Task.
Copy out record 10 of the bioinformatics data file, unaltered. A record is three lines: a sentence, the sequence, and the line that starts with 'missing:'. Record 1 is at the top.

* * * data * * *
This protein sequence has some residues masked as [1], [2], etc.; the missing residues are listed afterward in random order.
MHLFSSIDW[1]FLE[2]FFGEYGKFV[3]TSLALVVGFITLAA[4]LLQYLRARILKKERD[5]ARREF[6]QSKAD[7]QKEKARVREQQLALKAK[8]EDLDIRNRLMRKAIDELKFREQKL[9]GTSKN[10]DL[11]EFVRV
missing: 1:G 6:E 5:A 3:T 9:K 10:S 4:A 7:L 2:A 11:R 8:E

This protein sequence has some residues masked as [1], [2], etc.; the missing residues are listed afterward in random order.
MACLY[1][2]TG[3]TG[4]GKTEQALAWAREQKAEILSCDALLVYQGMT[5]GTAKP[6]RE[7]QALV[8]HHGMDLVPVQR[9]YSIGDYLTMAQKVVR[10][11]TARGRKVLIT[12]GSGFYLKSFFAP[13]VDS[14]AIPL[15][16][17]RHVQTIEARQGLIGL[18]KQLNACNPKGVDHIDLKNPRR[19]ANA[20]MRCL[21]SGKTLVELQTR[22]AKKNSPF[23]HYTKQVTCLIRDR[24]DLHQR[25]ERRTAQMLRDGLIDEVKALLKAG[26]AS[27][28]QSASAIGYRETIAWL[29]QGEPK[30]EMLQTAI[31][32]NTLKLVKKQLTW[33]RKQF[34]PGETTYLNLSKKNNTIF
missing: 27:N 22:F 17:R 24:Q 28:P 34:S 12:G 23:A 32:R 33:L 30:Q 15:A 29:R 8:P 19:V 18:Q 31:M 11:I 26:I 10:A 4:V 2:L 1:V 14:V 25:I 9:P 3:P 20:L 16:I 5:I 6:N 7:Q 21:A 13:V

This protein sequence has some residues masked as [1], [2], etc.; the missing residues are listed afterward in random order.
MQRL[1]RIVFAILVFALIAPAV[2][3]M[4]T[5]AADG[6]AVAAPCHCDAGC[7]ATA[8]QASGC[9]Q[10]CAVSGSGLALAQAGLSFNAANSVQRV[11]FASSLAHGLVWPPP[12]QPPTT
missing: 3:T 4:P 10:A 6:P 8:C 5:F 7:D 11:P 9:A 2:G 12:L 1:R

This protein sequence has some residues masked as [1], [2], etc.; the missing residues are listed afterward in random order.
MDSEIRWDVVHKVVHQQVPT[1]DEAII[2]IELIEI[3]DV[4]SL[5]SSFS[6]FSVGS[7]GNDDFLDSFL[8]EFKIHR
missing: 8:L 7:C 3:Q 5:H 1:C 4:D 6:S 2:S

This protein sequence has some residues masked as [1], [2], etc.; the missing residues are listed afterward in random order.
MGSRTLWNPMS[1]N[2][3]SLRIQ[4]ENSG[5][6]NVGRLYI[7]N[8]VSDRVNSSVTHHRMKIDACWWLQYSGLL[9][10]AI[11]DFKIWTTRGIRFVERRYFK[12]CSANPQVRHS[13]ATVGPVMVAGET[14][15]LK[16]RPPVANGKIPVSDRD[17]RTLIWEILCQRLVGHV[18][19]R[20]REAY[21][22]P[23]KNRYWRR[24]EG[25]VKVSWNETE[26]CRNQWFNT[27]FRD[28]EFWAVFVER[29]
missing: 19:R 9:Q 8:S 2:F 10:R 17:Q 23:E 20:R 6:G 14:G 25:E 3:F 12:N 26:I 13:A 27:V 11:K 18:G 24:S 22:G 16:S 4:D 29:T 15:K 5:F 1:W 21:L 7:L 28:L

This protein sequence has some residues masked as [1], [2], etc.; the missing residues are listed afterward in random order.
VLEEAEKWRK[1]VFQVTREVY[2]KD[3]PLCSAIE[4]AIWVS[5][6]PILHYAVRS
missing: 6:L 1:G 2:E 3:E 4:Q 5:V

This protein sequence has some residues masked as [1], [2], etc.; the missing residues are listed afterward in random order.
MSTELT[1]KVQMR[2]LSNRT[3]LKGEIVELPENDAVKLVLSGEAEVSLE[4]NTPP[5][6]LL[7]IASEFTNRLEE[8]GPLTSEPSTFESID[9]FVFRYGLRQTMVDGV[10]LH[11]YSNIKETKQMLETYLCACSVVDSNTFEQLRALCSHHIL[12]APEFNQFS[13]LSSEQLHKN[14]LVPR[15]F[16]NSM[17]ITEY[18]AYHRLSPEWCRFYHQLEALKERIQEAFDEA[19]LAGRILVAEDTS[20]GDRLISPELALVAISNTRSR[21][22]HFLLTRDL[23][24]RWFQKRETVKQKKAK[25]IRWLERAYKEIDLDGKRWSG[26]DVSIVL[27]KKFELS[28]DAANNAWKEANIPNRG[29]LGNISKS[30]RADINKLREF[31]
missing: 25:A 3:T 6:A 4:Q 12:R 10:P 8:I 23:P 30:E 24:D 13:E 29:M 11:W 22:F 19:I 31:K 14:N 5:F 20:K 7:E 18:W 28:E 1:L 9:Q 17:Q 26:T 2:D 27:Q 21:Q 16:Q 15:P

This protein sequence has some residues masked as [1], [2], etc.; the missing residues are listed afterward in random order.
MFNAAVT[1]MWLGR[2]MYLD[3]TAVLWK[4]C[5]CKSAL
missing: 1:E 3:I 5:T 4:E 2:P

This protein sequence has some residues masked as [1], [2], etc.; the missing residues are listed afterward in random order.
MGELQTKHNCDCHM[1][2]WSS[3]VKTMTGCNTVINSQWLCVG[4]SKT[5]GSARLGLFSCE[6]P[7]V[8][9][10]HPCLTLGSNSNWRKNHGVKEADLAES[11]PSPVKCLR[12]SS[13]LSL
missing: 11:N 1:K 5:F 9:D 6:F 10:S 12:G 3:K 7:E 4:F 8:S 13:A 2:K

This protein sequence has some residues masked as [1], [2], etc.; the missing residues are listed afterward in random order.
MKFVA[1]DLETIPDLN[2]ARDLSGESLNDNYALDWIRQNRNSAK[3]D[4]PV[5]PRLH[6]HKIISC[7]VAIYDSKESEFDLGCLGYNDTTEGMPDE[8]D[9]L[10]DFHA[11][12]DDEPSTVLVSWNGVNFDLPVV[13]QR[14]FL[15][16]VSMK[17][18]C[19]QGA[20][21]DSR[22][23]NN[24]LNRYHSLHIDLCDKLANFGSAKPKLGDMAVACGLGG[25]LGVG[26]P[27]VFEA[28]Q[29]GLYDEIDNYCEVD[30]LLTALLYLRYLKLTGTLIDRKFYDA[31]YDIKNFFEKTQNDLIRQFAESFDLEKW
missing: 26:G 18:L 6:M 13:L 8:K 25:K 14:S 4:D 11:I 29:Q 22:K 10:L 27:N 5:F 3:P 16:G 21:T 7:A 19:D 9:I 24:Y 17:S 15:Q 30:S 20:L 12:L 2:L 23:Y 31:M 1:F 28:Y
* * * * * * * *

This protein sequence has some residues masked as [1], [2], etc.; the missing residues are listed afterward in random order.
MKFVA[1]DLETIPDLN[2]ARDLSGESLNDNYALDWIRQNRNSAK[3]D[4]PV[5]PRLH[6]HKIISC[7]VAIYDSKESEFDLGCLGYNDTTEGMPDE[8]D[9]L[10]DFHA[11][12]DDEPSTVLVSWNGVNFDLPVV[13]QR[14]FL[15][16]VSMK[17][18]C[19]QGA[20][21]DSR[22][23]NN[24]LNRYHSLHIDLCDKLANFGSAKPKLGDMAVACGLGG[25]LGVG[26]P[27]VFEA[28]Q[29]GLYDEIDNYCEVD[30]LLTALLYLRYLKLTGTLIDRKFYDA[31]YDIKNFFEKTQNDLIRQFAESFDLEKW
missing: 26:G 18:L 6:M 13:L 8:K 25:K 14:S 4:D 11:I 29:Q 22:K 10:L 27:N 5:F 3:P 16:G 21:T 7:A 19:D 9:I 24:Y 17:S 15:Q 30:S 20:L 12:L 2:L 23:Y 31:M 1:F 28:Y